Yes, which is affected by outgassing, which is affected by the heat gradient, which is affected by radioactive heating... read the quote: "but rather the establishment of the high geothermal gradient of the crust, resulting in greater out-gassing rate and therefore the higher concentration of greenhouse gases in early Earth atmosphere. Additionally, a hotter deep crust would limit the water absorption by crustal minerals, resulting in a smaller amount of high-albedo land protruding from the early oceans, causing more solar energy to be absorbed." Supposedly about 2.7 billion years ago... about, from the wiki article on faint young sun https://faculty.washington.edu/dcatling/Som2016_Earths_Low_Air_Pressure_w_supplemental.pdf " Our data indicate a surprisingly low surface atmospheric pressure of Patm= 0.23± 0.23 (2σ) bar, and combined with previous studies suggests ∼0.5 bar as an upper limit to late Archaean Patm. The result implies that the thin atmosphere was rich in auxiliary greenhouse gases and that Patm fluctuated over geologic time to a previously unrecognized extent." Yes, but the planet still has to orbit too close, gets tidally locked, experiences a very strong solar wind/great disruption from flares... I find the arguments that they are very bad candidates for life to be convincing. It certainly has an effect, and will affect the stable states/equilibirum... but overall, I'm not convinced it makes the climate any more stable. The great oxygenation event was a huge disruption to the climate. The colonization of land had a huge effect. The only stabilization you get is if life is doing something that makes the environment worse for life... when it does it too much, life starts to die, and it stops making the environment worse for life (a negative feedback loop). It can also participate in positive feedback loops. Like imagine life that is on a world that is a bit too cold, evolves a dark pigment to help warm it up in the day... spreads, the whole planet's albedo warms... life thrives... fine... but that's a positive feedback loop, and those typically have 2 steady states, and a switch can still happen between them. Now suppose there is a bad event, the life starts to die, the planet's albedo increased due to less life increasing the albedo... the life doesn't stabilize this, as more of it dies off, the planet cools further, and snowballs. Life affects the climate/environment, for sure, but I'm not at all convinced that it will form a system that actively maintains the climate/environment to be suitable for itself. Look at the GOE, that destroyed the environment for life at that time. It resulted in a massive dieoff, a permenant change in the environment. Life didn't stabilize the environment, it changed it and then adapted to the new one. Oh, for sure. There is so much we don't know because we have just Earth. I'm a bit of a Rare-Earther, I would love to see another planet that looks well suited for life, or life on Europa/mars, etc... even martian fossils from 2.5-3.5 billion years ago... but we should also look at these planets objectively, and not try to think of a way thhat they could be what we want them to be, but try to make our best guess as to what they actually are. Earth's history itself is very unclear. Understanding the real story behind the putative snowball episodes, and the solution to the fain early sun paradox, would help a lot in evaluating the prospects that detected exoplanets are suitable for life as we know it or not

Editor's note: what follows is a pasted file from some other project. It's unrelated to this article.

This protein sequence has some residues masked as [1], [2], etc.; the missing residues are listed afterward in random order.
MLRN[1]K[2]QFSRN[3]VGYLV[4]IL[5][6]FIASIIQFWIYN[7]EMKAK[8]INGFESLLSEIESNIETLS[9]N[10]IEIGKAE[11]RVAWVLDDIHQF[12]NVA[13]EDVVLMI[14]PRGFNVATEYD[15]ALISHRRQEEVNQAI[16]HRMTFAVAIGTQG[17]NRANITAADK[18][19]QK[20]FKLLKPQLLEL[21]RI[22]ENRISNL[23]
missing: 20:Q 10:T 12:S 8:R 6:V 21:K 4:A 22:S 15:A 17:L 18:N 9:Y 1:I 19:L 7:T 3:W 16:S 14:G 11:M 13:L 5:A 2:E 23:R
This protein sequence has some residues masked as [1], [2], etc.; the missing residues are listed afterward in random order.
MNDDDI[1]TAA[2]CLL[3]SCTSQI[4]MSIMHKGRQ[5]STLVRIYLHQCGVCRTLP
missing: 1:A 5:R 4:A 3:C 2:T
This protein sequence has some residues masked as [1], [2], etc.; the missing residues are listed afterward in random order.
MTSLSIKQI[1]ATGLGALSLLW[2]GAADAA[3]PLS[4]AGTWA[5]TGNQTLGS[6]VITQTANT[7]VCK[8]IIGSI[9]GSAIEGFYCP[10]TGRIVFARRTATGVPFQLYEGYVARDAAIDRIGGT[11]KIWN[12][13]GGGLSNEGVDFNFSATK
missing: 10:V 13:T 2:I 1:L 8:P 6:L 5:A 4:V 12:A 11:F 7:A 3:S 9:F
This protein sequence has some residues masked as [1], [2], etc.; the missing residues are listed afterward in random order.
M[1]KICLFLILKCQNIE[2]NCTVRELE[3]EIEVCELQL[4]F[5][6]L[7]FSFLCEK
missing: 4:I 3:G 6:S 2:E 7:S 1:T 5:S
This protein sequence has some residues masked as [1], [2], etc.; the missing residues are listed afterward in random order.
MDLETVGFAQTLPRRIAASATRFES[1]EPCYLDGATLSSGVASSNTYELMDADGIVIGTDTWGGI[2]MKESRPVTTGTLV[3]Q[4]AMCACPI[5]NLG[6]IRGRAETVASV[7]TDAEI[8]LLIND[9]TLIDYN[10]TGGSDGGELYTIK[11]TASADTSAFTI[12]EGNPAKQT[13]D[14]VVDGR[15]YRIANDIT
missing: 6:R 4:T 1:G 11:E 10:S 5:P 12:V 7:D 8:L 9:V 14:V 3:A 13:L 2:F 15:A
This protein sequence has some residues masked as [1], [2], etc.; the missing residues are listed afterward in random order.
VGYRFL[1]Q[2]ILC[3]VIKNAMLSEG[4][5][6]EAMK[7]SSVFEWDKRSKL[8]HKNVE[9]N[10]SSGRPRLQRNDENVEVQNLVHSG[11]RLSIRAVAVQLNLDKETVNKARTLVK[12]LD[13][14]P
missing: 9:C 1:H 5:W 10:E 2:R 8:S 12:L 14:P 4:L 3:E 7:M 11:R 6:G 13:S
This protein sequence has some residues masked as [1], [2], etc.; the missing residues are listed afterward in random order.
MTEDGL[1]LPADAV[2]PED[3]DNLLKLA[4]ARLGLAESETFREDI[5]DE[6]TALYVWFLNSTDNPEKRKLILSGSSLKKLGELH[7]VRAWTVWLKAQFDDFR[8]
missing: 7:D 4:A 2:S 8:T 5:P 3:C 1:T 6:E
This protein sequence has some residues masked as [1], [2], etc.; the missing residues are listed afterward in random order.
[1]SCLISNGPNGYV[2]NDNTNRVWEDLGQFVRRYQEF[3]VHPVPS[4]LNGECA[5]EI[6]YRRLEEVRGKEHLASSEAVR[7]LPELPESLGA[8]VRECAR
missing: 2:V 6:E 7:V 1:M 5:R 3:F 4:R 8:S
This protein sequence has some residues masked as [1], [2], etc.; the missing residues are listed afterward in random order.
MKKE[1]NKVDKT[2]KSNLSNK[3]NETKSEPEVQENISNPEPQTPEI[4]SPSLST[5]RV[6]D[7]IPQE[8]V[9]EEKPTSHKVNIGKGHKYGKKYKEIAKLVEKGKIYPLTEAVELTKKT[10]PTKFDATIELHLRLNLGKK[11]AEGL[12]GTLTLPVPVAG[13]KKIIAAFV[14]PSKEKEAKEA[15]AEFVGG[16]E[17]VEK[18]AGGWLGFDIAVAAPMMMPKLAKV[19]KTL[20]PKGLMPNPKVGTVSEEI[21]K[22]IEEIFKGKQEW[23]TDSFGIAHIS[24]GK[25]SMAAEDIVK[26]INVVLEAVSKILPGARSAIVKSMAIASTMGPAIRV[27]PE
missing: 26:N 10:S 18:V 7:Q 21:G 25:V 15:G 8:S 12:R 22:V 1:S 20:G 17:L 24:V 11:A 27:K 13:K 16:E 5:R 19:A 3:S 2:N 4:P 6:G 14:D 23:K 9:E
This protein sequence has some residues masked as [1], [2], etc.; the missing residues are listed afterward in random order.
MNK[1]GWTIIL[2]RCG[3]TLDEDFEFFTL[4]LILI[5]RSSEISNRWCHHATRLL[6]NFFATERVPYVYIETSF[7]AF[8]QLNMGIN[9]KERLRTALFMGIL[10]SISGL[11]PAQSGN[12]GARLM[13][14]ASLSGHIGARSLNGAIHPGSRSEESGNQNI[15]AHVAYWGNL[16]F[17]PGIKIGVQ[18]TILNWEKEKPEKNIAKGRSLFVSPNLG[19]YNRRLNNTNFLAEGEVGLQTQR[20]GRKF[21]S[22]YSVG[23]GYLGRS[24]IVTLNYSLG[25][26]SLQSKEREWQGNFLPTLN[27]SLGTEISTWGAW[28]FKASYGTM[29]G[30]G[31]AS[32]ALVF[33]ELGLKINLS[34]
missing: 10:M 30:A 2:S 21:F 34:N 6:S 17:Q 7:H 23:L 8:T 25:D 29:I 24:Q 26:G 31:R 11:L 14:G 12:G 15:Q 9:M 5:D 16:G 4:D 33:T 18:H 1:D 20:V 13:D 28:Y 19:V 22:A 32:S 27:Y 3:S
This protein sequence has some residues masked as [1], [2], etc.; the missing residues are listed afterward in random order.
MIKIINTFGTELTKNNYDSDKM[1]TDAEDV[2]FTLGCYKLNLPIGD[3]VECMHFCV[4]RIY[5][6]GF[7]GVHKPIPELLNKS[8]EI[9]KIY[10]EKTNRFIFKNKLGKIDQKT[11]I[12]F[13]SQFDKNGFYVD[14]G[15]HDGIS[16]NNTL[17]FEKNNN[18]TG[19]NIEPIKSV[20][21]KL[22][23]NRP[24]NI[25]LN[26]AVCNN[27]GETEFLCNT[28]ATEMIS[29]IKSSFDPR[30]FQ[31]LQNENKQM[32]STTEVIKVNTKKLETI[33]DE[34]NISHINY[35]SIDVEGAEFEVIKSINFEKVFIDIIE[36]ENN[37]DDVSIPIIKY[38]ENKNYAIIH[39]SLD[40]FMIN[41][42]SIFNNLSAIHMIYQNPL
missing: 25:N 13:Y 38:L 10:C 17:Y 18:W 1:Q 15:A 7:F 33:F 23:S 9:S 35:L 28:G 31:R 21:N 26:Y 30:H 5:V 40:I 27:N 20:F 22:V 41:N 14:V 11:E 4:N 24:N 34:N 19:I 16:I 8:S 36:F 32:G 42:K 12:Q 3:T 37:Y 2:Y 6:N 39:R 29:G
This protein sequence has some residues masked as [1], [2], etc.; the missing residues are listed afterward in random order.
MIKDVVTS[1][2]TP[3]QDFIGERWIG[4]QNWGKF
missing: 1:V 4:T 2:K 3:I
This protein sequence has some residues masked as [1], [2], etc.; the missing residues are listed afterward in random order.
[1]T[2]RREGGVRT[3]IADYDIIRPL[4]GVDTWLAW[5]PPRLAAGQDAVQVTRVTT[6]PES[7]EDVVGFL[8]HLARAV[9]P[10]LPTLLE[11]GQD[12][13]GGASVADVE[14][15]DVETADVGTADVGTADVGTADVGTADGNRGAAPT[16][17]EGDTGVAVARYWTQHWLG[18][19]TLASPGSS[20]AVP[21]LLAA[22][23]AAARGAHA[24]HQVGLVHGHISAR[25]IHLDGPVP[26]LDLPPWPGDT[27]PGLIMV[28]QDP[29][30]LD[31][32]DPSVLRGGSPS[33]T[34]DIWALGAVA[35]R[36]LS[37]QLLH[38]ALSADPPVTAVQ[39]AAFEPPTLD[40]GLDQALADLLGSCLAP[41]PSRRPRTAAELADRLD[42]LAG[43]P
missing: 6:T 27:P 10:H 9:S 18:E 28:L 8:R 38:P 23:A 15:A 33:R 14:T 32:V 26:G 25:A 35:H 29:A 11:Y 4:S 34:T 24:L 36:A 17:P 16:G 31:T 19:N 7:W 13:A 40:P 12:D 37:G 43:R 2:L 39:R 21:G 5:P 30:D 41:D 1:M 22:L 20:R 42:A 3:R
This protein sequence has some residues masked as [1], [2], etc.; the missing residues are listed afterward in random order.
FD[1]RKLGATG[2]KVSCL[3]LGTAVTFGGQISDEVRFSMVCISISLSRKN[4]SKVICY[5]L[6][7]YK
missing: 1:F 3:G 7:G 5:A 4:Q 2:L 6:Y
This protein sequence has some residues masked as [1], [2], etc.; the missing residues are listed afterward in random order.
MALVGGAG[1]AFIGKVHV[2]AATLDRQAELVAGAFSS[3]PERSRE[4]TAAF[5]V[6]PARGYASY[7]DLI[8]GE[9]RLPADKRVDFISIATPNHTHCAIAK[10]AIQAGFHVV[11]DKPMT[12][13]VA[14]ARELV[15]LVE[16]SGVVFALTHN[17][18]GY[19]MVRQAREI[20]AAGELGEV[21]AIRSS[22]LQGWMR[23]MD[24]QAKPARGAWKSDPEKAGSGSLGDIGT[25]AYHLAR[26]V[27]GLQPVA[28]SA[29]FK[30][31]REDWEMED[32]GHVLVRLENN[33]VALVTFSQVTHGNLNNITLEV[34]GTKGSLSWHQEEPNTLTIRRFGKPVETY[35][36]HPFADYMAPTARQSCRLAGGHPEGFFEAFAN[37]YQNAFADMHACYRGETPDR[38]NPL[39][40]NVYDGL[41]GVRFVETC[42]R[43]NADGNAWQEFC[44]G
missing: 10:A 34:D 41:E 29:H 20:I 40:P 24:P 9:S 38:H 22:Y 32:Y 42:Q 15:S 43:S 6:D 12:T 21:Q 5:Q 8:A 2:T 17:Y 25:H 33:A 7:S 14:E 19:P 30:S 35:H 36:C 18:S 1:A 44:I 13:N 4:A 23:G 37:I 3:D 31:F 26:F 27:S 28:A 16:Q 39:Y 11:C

13. KerikBalm

    Do you think Tau Ceti e is inhabited?

    Well, one explanation of the faint young sun thing, was tidal and radiogenic heating of the Earth. Would Earth have been in a permanent snowball state for billions of years if it weren't for the (seemingly uncommon event, based on our solar system, and Earth's moon being huge relative to the planet) event that created our moon? Its remarkable that our climate has been as stable as it has been (but snowball episodes are worth noting, as well as some evidence that at some points the atmosphere was only about 1/4 the current pressure). Larger stars move through their lifecycle faster. Smaller stars go through it slower, but too small and its a Red Dwarf. And then you've got to figure old planets have their cores cool, lose magnetic fields, plate tectonics stop, so you need a young-ish star (star and planet being about the same age), that starts already bright enough for the planet, and stays not too bright for billions of years (or something special happening on the planet to stabilize its temperature even as stellar output changes). And I don't want to hear any Gaea hypothesis about life stabilizign the atmosphere to maintain that... the fossil record shows otherwise. We've got the carboniferous rain forest collapse (plants colonized land, sucked all the CO2 out of the air, caused global cooling, then died off as a result of the climate change), wildly fluctuating O2 levels (from the GOE, to big swings in O2 after that, including periods of very high O2). Earth's gone from no O2 to over 30% O2, to about 20, from snowball, to ice-less polar caps (nearly the whole mesozoic), etc, all while life has been around